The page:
Plasma Reaction Engineering - A non-thermal plasma is a system of highly ionized species which are on average electrically neutral and where the temperature of the free electrons greatly exceeds the temperature of the background species. This type of plasma can be produced, for example, by a high voltage electrical discharge. Non-thermal plasma has the advantage that the electrical energy of the discharge is directed primarily into increasing the kinetic energy of the electrons rather than to heating the background gaseous species. These highly energetic electrons can be used for a number of purposes, mostly dealing with initiating desirable chemical reactions in bulk gases or liquids, or on the surfaces of solids. For example, gas phase discharges can be used to reduce, or oxidize - depending upon the chemical environment, hazardous and toxic gases such as nitrogen oxides and sulfur dioxide. Gas phase electrical discharges have also been used commercially for the production of ozone for many years. Electrical discharges made in contact with liquid water have recently been used to oxidize small aromatic organic species as well as make nano-particles and treat biological tissue.
The major focus of our research on electrical discharge processes is directed towards environmental and agricultural applications. The major objectives are to develop a fundamental understanding of the plasma chemical processes occurring in electrical discharge plasma in multiphase environments, particularly in gas-liquid (water) systems. We are currently focusing on the fundamental aspects of the design, chemical analysis, and operation of plasma reactors with water films and nanosecond pulsed discharges. This work is currently supported by the National Science Foundation.
Metabolic Engineering in Muscle - Muscle cells are highly organized and designed structures that have a large diversity across the animal kingdom. We are currently working on the analysis of the effects of cell structure and metabolite diffusion on the chemical reactions involved in aerobic energy metabolism. Mathematical models of the chemical reaction networks in muscle have been developed to describe the diffusion and reaction processes of primary energy metabolites in the complex structure of the muscle. The modeling work is closely coupled to the experimental data obtained by our biology collaborator, Dr. Steve Kinsey (UNC - Wilmington). The overall goal is to develop our understanding of the spatial and kinetic parameters that control metabolism in normal and diseased tissue. This work is funded by the National Science Foundation and NIH.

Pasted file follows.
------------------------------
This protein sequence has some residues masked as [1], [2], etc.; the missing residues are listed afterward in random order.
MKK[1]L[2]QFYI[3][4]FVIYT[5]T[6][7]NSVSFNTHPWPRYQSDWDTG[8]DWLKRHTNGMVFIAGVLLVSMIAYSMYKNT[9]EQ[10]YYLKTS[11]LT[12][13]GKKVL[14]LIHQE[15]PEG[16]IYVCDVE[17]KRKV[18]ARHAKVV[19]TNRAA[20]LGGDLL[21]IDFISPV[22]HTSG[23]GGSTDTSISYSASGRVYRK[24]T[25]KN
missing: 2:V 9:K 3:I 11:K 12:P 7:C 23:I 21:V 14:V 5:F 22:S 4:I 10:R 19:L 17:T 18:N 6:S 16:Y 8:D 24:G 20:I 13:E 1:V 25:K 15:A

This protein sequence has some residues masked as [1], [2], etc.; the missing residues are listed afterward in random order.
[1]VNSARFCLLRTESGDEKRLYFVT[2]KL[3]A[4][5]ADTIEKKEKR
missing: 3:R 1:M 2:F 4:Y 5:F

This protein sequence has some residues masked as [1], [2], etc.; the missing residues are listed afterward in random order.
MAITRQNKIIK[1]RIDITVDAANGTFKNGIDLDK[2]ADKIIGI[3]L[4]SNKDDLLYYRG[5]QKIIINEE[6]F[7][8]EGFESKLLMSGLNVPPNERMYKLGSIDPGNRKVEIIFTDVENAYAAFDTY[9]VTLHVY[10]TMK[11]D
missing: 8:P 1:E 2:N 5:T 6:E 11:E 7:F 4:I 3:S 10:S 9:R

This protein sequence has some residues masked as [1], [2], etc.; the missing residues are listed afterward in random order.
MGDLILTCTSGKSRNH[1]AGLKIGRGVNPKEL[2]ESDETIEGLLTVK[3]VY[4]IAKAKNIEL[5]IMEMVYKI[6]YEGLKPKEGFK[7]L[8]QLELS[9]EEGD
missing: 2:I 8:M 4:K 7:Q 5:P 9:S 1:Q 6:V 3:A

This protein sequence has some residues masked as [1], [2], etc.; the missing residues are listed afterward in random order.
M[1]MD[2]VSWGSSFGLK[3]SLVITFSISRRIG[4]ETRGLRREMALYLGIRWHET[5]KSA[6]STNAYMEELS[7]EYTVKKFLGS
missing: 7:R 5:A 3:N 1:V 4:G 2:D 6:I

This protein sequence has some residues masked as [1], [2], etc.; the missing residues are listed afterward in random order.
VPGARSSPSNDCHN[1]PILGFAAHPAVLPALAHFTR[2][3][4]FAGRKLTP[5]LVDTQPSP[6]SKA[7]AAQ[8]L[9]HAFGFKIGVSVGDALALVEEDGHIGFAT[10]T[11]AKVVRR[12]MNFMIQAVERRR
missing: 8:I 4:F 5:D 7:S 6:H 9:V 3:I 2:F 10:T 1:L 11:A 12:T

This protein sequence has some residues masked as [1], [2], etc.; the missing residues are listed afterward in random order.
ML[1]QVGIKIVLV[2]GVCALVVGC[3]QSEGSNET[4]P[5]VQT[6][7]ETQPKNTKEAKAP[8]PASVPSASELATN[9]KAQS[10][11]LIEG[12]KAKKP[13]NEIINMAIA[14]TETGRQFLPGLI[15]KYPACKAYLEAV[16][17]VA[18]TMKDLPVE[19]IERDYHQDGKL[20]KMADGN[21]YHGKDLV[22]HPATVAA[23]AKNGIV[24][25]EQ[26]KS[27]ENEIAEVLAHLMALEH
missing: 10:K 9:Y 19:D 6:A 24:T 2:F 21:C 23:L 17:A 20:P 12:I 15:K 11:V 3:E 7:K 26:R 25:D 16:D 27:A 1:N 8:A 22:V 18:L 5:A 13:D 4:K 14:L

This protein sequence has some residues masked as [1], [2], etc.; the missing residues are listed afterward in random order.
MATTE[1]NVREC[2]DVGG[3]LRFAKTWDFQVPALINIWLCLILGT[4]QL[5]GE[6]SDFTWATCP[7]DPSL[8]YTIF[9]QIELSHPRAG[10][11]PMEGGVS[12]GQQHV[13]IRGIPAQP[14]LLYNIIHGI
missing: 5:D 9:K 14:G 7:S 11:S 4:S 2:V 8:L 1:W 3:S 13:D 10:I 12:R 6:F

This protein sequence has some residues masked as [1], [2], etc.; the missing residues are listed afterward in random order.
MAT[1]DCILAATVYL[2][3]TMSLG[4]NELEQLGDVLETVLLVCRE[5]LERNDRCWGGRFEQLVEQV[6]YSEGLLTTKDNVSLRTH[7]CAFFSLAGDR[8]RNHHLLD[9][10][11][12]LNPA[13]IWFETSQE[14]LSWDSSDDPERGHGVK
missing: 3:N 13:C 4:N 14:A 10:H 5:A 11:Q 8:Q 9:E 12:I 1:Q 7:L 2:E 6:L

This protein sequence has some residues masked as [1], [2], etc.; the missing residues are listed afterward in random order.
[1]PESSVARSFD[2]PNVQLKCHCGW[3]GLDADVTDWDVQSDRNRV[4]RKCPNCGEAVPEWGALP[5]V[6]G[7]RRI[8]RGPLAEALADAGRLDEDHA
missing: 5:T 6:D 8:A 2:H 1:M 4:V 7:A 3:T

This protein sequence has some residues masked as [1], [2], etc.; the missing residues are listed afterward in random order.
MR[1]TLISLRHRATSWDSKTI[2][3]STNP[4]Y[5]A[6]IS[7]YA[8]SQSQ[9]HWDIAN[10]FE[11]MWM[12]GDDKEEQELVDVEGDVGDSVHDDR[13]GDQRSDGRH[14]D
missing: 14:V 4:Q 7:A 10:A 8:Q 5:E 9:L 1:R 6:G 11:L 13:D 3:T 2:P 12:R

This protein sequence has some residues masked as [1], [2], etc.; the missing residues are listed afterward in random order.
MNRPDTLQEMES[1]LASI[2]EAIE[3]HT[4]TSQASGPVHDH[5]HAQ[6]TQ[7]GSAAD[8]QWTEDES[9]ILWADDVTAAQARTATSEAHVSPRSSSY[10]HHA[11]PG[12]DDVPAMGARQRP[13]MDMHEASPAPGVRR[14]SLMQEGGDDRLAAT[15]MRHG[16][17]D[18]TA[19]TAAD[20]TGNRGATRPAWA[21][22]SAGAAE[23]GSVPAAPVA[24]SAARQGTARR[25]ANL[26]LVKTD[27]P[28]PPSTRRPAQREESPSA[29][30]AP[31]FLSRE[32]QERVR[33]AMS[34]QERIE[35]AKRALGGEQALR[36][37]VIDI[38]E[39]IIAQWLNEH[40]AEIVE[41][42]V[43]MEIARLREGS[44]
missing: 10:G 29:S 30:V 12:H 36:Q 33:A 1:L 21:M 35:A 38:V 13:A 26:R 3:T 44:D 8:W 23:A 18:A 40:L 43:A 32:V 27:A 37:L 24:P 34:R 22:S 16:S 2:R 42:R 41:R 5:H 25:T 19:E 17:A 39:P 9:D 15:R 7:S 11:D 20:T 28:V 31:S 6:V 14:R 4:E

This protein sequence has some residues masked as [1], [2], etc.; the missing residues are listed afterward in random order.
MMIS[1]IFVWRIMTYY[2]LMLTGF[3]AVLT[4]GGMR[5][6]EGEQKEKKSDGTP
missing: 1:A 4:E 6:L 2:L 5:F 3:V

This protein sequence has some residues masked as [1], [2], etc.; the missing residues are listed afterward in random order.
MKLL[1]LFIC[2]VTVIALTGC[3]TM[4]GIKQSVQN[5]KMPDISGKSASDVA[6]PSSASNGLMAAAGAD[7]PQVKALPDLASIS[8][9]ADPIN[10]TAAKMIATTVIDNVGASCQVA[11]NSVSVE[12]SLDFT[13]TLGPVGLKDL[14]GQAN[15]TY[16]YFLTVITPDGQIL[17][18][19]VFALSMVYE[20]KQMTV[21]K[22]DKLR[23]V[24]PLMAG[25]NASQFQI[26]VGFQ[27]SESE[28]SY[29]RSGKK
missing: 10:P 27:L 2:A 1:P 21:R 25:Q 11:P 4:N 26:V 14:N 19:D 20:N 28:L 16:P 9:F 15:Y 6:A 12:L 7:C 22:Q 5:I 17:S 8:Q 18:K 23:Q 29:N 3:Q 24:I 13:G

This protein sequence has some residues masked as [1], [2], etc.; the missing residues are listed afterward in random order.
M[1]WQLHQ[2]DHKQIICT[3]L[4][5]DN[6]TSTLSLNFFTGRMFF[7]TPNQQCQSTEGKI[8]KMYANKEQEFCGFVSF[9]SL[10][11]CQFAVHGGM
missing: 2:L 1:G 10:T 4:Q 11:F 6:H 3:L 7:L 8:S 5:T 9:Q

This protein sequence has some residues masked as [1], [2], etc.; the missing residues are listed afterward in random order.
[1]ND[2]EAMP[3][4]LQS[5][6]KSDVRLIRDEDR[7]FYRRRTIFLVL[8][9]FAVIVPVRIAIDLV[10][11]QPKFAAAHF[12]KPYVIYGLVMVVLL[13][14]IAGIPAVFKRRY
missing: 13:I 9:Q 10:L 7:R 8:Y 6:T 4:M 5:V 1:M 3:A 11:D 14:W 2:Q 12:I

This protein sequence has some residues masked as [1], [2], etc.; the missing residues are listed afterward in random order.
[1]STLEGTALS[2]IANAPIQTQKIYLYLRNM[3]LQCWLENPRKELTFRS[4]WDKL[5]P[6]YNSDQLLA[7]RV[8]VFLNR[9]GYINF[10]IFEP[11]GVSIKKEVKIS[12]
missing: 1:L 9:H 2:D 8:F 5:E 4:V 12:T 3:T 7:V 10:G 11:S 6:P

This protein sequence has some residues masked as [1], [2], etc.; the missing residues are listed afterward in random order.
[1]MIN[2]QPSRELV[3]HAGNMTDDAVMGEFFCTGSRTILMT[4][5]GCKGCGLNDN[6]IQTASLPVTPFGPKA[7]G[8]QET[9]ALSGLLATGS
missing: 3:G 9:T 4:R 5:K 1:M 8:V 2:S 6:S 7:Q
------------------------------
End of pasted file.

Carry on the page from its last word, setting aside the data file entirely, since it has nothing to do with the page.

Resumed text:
Professor, FAMU-FSU College of Engineering
Department Chair, ChE-BME, FAMU-FSU College of Engineering
Plasma Chemistry and Plasma Processing, co-Editor in Chief
Plasma Processes and Polymers, International Advisory Board
Fellow of the American Institute of Chemical Engineers
Member of American Chemical Society
Senior Member of IEEE
Fulbright Research Scholar, Institute of Plasma Physics, Czech Academy of Sciences, Prague, Czech Republic, 2017-2018
Distinguished University Research Professor, Florida State University, 2010
Developing Scholar Award - Florida State University
Invited visiting professor, Groupe Electrofluidodynamique Laboratoire d'Etudes Aerodynamiques, University of Poitiers, Poitiers, France
Invited Visiting Professor, Kumamoto University, Kyushu, Japan